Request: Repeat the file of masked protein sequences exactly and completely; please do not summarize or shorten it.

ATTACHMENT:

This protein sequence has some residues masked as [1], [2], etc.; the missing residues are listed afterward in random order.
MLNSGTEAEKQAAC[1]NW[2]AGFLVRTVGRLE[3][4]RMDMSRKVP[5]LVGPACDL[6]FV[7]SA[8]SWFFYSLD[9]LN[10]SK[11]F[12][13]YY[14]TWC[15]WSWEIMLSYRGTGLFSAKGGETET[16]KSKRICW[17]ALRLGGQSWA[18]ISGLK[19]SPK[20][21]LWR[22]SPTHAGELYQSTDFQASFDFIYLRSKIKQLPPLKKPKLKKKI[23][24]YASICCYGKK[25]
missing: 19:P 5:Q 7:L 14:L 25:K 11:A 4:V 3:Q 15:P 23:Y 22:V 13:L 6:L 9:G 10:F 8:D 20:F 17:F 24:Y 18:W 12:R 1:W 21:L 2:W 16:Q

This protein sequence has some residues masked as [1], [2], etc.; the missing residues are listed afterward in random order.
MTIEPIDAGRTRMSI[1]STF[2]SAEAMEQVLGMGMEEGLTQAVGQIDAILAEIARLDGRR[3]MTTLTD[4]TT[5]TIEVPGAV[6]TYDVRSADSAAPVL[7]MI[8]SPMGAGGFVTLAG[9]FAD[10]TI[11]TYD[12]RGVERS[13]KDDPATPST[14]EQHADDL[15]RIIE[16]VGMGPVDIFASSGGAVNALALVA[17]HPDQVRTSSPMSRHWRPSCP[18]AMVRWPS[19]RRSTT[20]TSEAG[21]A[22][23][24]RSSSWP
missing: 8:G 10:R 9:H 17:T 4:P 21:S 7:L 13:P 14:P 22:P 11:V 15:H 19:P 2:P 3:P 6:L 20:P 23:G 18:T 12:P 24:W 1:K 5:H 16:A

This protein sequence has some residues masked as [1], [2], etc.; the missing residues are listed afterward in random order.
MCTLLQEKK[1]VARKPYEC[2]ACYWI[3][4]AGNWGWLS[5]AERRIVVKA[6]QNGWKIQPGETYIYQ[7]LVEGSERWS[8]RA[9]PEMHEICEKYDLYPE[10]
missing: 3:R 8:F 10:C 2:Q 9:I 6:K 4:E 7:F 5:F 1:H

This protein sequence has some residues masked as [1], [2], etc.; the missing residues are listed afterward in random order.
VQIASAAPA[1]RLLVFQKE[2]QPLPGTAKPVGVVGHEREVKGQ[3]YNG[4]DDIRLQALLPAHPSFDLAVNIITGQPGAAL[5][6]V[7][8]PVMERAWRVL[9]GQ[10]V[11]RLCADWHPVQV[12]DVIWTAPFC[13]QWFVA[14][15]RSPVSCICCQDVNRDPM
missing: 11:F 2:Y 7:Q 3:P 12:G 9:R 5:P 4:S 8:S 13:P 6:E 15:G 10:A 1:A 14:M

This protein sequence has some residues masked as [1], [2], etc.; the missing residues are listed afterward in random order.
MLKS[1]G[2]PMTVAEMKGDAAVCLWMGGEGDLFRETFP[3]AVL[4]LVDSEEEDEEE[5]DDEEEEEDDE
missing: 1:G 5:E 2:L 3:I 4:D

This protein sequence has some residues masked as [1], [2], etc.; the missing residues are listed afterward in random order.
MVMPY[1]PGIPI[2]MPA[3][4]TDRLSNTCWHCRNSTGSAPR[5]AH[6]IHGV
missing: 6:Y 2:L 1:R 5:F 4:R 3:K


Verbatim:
This protein sequence has some residues masked as [1], [2], etc.; the missing residues are listed afterward in random order.
MLNSGTEAEKQAAC[1]NW[2]AGFLVRTVGRLE[3][4]RMDMSRKVP[5]LVGPACDL[6]FV[7]SA[8]SWFFYSLD[9]LN[10]SK[11]F[12][13]YY[14]TWC[15]WSWEIMLSYRGTGLFSAKGGETET[16]KSKRICW[17]ALRLGGQSWA[18]ISGLK[19]SPK[20][21]LWR[22]SPTHAGELYQSTDFQASFDFIYLRSKIKQLPPLKKPKLKKKI[23][24]YASICCYGKK[25]
missing: 19:P 5:Q 7:L 14:L 25:K 11:A 4:V 3:Q 15:P 23:Y 22:V 13:L 6:L 9:G 10:F 8:D 20:F 17:F 24:Y 18:W 12:R 1:W 21:L 2:W 16:Q

This protein sequence has some residues masked as [1], [2], etc.; the missing residues are listed afterward in random order.
MTIEPIDAGRTRMSI[1]STF[2]SAEAMEQVLGMGMEEGLTQAVGQIDAILAEIARLDGRR[3]MTTLTD[4]TT[5]TIEVPGAV[6]TYDVRSADSAAPVL[7]MI[8]SPMGAGGFVTLAG[9]FAD[10]TI[11]TYD[12]RGVERS[13]KDDPATPST[14]EQHADDL[15]RIIE[16]VGMGPVDIFASSGGAVNALALVA[17]HPDQVRTSSPMSRHWRPSCP[18]AMVRWPS[19]RRSTT[20]TSEAG[21]A[22][23][24]RSSSWP
missing: 8:G 10:R 9:H 17:T 4:P 21:S 7:L 13:P 14:P 22:P 11:V 15:H 19:P 2:P 3:P 6:L 20:P 23:G 18:T 12:P 24:W 1:K 5:H 16:A

This protein sequence has some residues masked as [1], [2], etc.; the missing residues are listed afterward in random order.
MCTLLQEKK[1]VARKPYEC[2]ACYWI[3][4]AGNWGWLS[5]AERRIVVKA[6]QNGWKIQPGETYIYQ[7]LVEGSERWS[8]RA[9]PEMHEICEKYDLYPE[10]
missing: 3:R 8:F 10:C 2:Q 9:I 6:K 4:E 7:F 5:F 1:H

This protein sequence has some residues masked as [1], [2], etc.; the missing residues are listed afterward in random order.
VQIASAAPA[1]RLLVFQKE[2]QPLPGTAKPVGVVGHEREVKGQ[3]YNG[4]DDIRLQALLPAHPSFDLAVNIITGQPGAAL[5][6]V[7][8]PVMERAWRVL[9]GQ[10]V[11]RLCADWHPVQV[12]DVIWTAPFC[13]QWFVA[14][15]RSPVSCICCQDVNRDPM
missing: 11:F 2:Y 7:Q 3:P 12:G 9:R 5:P 4:S 8:S 13:P 6:E 15:G 10:A 1:A 14:M

This protein sequence has some residues masked as [1], [2], etc.; the missing residues are listed afterward in random order.
MLKS[1]G[2]PMTVAEMKGDAAVCLWMGGEGDLFRETFP[3]AVL[4]LVDSEEEDEEE[5]DDEEEEEDDE
missing: 1:G 5:E 2:L 3:I 4:D

This protein sequence has some residues masked as [1], [2], etc.; the missing residues are listed afterward in random order.
MVMPY[1]PGIPI[2]MPA[3][4]TDRLSNTCWHCRNSTGSAPR[5]AH[6]IHGV
missing: 6:Y 2:L 1:R 5:F 4:R 3:K